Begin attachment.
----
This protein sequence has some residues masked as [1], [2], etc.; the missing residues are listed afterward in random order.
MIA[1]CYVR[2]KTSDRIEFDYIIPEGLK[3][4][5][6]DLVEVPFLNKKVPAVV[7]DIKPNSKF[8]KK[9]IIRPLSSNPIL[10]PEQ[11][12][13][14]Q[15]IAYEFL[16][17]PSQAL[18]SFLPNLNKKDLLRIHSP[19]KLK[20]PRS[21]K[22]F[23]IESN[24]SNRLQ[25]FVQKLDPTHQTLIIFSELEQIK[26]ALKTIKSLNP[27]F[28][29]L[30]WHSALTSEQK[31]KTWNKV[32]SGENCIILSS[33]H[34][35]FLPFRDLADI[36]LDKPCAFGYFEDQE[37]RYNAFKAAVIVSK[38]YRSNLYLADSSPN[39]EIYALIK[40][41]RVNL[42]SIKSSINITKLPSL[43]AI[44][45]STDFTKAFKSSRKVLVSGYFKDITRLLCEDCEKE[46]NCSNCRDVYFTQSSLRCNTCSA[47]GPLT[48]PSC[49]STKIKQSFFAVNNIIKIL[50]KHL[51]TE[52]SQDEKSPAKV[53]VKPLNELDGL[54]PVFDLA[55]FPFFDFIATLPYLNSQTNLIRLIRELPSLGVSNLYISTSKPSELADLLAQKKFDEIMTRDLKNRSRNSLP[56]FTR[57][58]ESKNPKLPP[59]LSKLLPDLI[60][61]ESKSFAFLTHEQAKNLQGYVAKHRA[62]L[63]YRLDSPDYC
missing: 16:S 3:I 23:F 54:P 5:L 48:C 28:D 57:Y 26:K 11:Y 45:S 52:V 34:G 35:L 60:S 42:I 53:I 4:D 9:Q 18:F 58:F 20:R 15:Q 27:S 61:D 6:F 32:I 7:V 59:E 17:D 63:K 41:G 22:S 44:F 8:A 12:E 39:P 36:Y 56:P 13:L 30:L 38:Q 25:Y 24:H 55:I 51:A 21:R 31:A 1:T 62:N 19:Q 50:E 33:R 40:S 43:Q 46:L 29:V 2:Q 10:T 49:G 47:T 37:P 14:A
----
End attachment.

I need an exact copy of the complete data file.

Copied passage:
This protein sequence has some residues masked as [1], [2], etc.; the missing residues are listed afterward in random order.
MIA[1]CYVR[2]KTSDRIEFDYIIPEGLK[3][4][5][6]DLVEVPFLNKKVPAVV[7]DIKPNSKF[8]KK[9]IIRPLSSNPIL[10]PEQ[11][12][13][14]Q[15]IAYEFL[16][17]PSQAL[18]SFLPNLNKKDLLRIHSP[19]KLK[20]PRS[21]K[22]F[23]IESN[24]SNRLQ[25]FVQKLDPTHQTLIIFSELEQIK[26]ALKTIKSLNP[27]F[28][29]L[30]WHSALTSEQK[31]KTWNKV[32]SGENCIILSS[33]H[34][35]FLPFRDLADI[36]LDKPCAFGYFEDQE[37]RYNAFKAAVIVSK[38]YRSNLYLADSSPN[39]EIYALIK[40][41]RVNL[42]SIKSSINITKLPSL[43]AI[44][45]STDFTKAFKSSRKVLVSGYFKDITRLLCEDCEKE[46]NCSNCRDVYFTQSSLRCNTCSA[47]GPLT[48]PSC[49]STKIKQSFFAVNNIIKIL[50]KHL[51]TE[52]SQDEKSPAKV[53]VKPLNELDGL[54]PVFDLA[55]FPFFDFIATLPYLNSQTNLIRLIRELPSLGVSNLYISTSKPSELADLLAQKKFDEIMTRDLKNRSRNSLP[56]FTR[57][58]ESKNPKLPP[59]LSKLLPDLI[60][61]ESKSFAFLTHEQAKNLQGYVAKHRA[62]L[63]YRLDSPDYC
missing: 16:S 3:I 23:F 54:P 5:L 48:C 28:D 57:Y 26:K 11:Y 45:S 52:V 34:G 35:L 60:S 42:I 53:I 4:D 9:Q 18:F 58:F 20:R 15:Q 27:S 61:D 6:F 32:I 7:V 59:E 17:D 63:K 41:G 22:S 44:F 8:A 12:E 39:P 36:Y 56:P 13:L 30:L 38:Q 25:Y 24:H 55:I 51:A 21:R 31:A 1:T 62:N 19:Q 50:E 33:R 40:S 43:Q 46:L 29:V 2:Q 10:T 49:G 47:T 37:P 14:A